Galway Advertiser 2005/2005_05_05/GA_0505_E1_001.pdf
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Thursday May 5, 2005
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Long awaited traffic measures for Newcastle to be installed within weeks
BY KERNAN ANDREWS In the next three weeks, the long awaited traffic calming measures for the congested and longsuffering Newcastle area, including double yellow lines and pay and display areas, will be installed. The first stage of implementation will be the smaller estates of University Park, Ashgrove, Newcastle Park and Avenue, Snipe Lawn, Inchagoill, and Seamus Quirke Road to the Browne Roundabout. After a period of one to two weeks `grace' period to enable residents/carers to obtain permits. The new traffic restrictions will then be implemented and proposals will be developed with respect to the remainder of Newcastle Road and St Mary's Road. There will be a slight delay in implementing new parking arrangements on the main thoroughfare until resurfacing between the Quincentenary
Cllr Billy Cameron
Pandas for Eyre Square?
The disappearing cage
SEE PAGE 12
Furore as Holy Well disappears
junction and UCHG traffic lights is complete. Work is due to begin on the resurfacing next week. Labour's Cllr Billy Cameron, who has held consultations with various residents groups on the issue has welcomed the news. "Feedback has generally been positive," he said. "Needless to say there were hiccups on the way which delayed the overall plan and an earlier implementation." The new proposals have also been welcomed by the Deputy Mayor of Galway Cllr Padraig Conneely who said the new regulations are "important to allow traffic to flow"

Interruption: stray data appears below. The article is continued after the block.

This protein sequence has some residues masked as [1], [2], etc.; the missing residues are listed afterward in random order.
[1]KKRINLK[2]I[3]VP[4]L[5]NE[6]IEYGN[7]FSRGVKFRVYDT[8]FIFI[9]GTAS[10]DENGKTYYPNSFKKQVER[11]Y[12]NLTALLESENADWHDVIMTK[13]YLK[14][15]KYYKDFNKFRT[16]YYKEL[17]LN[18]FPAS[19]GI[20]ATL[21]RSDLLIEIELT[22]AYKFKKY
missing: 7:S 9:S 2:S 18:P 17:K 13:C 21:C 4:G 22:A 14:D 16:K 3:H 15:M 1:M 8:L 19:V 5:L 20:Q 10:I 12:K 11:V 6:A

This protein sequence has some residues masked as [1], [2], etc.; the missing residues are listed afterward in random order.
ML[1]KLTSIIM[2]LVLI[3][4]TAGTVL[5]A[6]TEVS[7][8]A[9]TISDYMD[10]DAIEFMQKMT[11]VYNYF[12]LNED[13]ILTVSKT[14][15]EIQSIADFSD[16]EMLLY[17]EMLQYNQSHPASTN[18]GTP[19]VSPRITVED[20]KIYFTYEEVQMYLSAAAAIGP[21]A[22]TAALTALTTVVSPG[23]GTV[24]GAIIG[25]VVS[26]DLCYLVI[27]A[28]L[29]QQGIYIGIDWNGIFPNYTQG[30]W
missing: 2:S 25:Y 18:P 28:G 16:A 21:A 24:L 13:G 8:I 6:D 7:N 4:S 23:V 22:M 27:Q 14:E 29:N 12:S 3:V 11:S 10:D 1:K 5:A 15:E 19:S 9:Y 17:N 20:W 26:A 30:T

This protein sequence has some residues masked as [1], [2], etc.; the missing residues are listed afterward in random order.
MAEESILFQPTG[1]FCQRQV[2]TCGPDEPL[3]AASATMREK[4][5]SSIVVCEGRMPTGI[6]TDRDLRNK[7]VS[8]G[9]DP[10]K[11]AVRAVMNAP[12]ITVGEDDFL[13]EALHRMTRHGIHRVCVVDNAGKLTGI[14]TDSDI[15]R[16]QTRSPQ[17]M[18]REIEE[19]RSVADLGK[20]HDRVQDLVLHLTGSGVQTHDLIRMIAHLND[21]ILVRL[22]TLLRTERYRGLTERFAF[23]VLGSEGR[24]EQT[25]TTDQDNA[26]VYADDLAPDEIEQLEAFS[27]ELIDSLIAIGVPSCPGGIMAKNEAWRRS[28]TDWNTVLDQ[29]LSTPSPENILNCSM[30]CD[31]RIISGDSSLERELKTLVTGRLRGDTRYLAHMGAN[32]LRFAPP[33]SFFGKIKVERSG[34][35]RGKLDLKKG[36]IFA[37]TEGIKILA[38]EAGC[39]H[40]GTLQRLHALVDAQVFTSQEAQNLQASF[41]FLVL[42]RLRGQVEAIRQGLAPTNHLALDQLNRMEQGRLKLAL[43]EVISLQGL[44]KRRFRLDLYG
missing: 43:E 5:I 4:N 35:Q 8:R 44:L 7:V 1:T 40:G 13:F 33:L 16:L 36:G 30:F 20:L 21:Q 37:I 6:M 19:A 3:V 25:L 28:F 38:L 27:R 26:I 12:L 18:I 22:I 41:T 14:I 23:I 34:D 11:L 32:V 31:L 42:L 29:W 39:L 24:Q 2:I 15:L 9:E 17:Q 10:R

Cape Cod shares Galway's planning problems
Can Galway down Down?
Enjoying a stroll on Rusheen Bay, tourists from the Rusheen Horse Riding School on Wednesday afternoon. Photo:-Mike Shaughnessy
U-21s hopeful of final glory
Is car testing a Mens & Ladies lucrative racket asks East Galway TD?
BY KERNAN ANDREWS Are cars failing the National Car Testing service because the vehicles are not up to standard or are they failed as a way for garages to make a quick buck, Independent Galway East TD Paddy McHugh has asked this week. Dep McHugh said he has received complaints from members of the public in relation to the car testing service and also from garages that provide a pre-testing service. He is calling on all concerned to make their views known at the public consultation meetings to review the NCT scheme.
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In 2004, 614,227 cars underwent the National Car Test. Out of that figure 297,380 cars failed and had to be retested. "The retesting fee involved in the year 2004 alone was enormous," Dep McHugh said. "It needs to be established if there is a financial incentive for the National Car Testing service to fail cars or if there is a genuine reason and need for so many cars to fail on the first test." Dep McHugh added that "even very reputable garages" who provide a pretest service find that the cars they service subsequently fail the NCT test. "Garages have quite openly stated that many cars which have failed the test should have been passed."
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